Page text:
Rajesh: Totally agreed. See, the stress that leads to sympathy extends [inaudible 12:34]… with my boss. So, my boss is a jerk Ravi, I mean I tried to explain to him, he don’t understand and you start saying Rajeesh, I totally feel for you, because my boss is also a jerk. And I tell you, he’s not exactly the same kind of jerk, he’s the color blue and mine is color purple.
Ravi: Correct. You’re just acknowledging the stress, but you’re, you’re not giving a solution.
Rajesh: Correct. And also, if somebody is going down because of stress, hitting him on the head, will not make him get up. They are looking for a hand that lifts them. They’re not looking for a leg that kicks them.
Ravi: Yeah. So, I think we talked about conversations as a way because we said stress is bound to happen in today’s world because of external influences, and our own unmatched expectations and outcomes. So, we talked about conversations as one way to alleviate stress. And other is maybe taking a nice walk in the park or listening to good music or even, you know, meditation Rajeesh, you’re a big meditator. Why don’t you share your perspectives on how meditation helps you calm down.
Raj: Yeah. See, I also meditate, and I also listen to music, which is the [inaudible 13:59] music. Both of them will bring down the chatter in the brain. Because we’re always running some movies in the brain that sometimes if it is a bad movie, rather than moving it to the trash-can, we read them again, and again? Look, you should not have told me that. Oh my God, that’s really bad. How could they say this? [inaudible 14:24]. Keep on repeating it, only making it worse. Meditation, and listening to the right music, both of them will tone down on both of the chatter, and it’ll slow you down so that you are calmer, when they finish that session. Plus what has worked for me very well, Ravi, if you look back in your history, do you have any stress, grievance? That’s a rhetorical question. You said yes. At that time they were very stressful, isn’t it? When you look back now, don’t you feel that you should, as you are almost feel many times that maybe you over-reacted to it? That you could have handled it better. So that is the reaction I get from many, many people when they look back at historical stressful events, right? So, if that is the case, why not sort of mimic that in the mind and saying, fast forward 10 years from now, if I look back today, what do you think I’ll be feeling about the stress that is happening today. Will that be the same as what I’m feeling now?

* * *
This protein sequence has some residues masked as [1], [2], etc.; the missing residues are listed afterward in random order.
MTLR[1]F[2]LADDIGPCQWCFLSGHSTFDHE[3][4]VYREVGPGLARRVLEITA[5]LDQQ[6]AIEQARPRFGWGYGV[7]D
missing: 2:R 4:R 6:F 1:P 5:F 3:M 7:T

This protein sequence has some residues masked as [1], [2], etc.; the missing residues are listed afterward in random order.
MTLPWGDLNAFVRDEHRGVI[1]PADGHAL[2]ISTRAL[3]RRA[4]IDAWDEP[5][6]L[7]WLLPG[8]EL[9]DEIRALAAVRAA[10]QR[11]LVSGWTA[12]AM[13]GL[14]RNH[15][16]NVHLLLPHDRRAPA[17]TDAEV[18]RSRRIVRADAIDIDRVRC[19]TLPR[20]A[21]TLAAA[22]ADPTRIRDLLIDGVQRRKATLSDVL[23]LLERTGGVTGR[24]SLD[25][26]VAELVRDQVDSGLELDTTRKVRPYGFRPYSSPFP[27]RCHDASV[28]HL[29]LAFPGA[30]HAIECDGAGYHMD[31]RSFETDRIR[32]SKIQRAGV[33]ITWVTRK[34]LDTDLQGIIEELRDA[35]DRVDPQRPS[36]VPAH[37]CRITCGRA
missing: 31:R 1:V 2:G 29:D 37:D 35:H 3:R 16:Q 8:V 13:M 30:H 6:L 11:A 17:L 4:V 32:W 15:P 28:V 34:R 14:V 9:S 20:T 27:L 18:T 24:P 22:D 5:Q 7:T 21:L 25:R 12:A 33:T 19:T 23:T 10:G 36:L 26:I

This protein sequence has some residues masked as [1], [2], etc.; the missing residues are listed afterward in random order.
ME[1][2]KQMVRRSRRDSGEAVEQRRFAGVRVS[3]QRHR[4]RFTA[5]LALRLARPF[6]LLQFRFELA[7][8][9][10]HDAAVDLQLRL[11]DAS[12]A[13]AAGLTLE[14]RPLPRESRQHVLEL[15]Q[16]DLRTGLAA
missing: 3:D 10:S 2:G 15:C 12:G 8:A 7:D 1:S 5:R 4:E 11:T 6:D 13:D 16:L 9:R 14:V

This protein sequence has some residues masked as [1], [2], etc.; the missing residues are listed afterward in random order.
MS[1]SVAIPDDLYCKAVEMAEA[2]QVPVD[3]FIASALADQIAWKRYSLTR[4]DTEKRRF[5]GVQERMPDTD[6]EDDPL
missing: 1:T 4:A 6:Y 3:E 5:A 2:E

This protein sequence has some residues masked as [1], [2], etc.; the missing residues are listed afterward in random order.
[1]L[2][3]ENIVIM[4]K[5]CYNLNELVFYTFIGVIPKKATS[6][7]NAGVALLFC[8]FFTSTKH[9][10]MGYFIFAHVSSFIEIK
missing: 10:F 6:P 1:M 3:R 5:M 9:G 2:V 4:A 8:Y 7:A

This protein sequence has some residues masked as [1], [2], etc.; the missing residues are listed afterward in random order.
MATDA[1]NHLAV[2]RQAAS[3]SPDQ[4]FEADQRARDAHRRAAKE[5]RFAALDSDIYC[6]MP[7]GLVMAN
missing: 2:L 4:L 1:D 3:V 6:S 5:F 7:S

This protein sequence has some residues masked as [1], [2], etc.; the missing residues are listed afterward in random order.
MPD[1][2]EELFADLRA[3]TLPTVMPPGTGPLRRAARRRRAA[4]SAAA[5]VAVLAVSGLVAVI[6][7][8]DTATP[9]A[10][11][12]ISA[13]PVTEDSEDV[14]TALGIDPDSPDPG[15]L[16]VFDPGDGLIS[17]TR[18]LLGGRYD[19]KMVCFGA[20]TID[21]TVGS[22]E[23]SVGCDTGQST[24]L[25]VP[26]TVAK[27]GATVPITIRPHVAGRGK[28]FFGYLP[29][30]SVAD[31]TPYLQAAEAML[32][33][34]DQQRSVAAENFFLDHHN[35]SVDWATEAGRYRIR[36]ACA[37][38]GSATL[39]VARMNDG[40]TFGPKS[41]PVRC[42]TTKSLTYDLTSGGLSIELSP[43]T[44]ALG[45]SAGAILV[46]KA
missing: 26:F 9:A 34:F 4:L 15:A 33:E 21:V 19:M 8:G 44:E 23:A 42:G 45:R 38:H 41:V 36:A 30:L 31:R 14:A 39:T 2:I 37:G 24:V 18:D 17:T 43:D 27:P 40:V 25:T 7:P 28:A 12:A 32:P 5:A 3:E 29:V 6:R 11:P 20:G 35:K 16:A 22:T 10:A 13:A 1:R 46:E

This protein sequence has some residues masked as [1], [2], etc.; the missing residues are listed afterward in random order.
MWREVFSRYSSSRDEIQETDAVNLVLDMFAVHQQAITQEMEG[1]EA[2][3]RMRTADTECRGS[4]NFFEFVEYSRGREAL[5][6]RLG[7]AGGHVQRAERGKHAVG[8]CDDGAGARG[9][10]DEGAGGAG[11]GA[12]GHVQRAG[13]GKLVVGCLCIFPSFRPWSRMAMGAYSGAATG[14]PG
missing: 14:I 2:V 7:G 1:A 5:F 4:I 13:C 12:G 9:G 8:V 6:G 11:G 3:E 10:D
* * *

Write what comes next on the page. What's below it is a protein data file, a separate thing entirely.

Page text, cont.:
Ravi: Correct. It could just be one of those transitional events in life. In fact, Mark Twain has a very interesting quote. He said, “99 percent of things that I worried about never happened,” which is the true of life. So, two things, again, in closing about this, looking at the past stresses as a way to handle the current one. The first is you should feel so good that you overcame the situation and you are here today. If you did not, you would be in the situation. There’s something you did that got you out of it and you’re successful, you’re probably more wealthy, and more healthy and more happier, right? So you can always reflect on, oh, I kind of overcame that. I can overcome this one also.. And, second thing is that this is also a transition phenomenon, that the fact that knowing that this transitional also can kind of calm you down. And so that’s what I just want to end my comments, saying that the stress is here but make it as short-lived as you can.
Rajesh: Yes. I have two things to comment. Closing comments. One is if I ask people, where were their biggest spurts of growth, what happened, what did they do? They always tell me a challenge that they were facing and how they overcame them, right? Because that’s where the biggest growth happened.
Ravi: Right, and what is it? Break throughs follow breakdowns.
Rajesh: Right beautifully said. So, if that is true, then why not bring that perspective that this might be a growth spurt. God has given us the opportunity to grow; he’s put that challenge in front of me. And then why not capitalize on it, that is one. Second, I have a small note in my workplace; it’s a very small sentence—“I am here. where next?” And if I keep thinking about it, I will situate myself very quickly, whatever be the situation and first acknowledge that I here. This is happening and it is not a dream, and I acknowledge that this is happening, I’m in this situation. The next two words, “where next,” put me in the mode of possibilities.
Ravi: Or some action.
Rajesh: Yes, because I have to say something, next will be make that phone call.
Ravi: Excellent. Rajesh, I think this is a very important topic and I’m sure we touched upon some attributes of how stress comes, and some examples of things that they can do to make that stress be as short as possible. So, with that, I hope your listeners will provide us feedback on this Spontaneous Conversations. Signing off Ravi Gundlapalli, founder, CEO of Metercloud.
Rajesh: And this is Rajeesh Setty, you can read more about me on my blog, Rajeesh Setty dot com slash blog.